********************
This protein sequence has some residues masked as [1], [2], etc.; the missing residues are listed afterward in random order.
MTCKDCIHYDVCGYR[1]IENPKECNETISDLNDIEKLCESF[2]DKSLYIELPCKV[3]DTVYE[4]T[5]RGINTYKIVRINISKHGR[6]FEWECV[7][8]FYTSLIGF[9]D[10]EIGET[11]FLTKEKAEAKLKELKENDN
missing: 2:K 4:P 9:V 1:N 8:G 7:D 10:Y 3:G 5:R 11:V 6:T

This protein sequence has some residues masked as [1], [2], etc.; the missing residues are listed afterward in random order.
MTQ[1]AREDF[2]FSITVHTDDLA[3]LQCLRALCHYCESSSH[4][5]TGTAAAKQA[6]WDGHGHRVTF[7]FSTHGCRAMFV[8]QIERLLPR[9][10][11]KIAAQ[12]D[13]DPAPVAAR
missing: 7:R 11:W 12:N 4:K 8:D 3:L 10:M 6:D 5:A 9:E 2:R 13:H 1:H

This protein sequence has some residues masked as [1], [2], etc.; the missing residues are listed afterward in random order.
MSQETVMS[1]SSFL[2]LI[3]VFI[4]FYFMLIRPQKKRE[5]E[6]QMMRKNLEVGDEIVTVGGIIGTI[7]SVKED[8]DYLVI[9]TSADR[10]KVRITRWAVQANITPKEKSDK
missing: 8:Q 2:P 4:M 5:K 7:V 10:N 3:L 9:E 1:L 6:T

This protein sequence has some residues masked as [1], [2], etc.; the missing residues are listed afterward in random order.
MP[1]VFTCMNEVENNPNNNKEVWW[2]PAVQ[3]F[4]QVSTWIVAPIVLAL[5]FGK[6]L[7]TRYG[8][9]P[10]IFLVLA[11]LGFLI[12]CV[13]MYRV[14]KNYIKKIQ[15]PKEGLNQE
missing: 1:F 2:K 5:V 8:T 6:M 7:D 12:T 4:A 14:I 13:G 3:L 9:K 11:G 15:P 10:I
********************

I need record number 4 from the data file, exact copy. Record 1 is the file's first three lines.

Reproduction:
This protein sequence has some residues masked as [1], [2], etc.; the missing residues are listed afterward in random order.
MP[1]VFTCMNEVENNPNNNKEVWW[2]PAVQ[3]F[4]QVSTWIVAPIVLAL[5]FGK[6]L[7]TRYG[8][9]P[10]IFLVLA[11]LGFLI[12]CV[13]MYRV[14]KNYIKKIQ[15]PKEGLNQE
missing: 1:F 2:K 5:V 8:T 6:M 7:D 12:T 4:A 14:I 13:G 3:L 9:K 11:G 15:P 10:I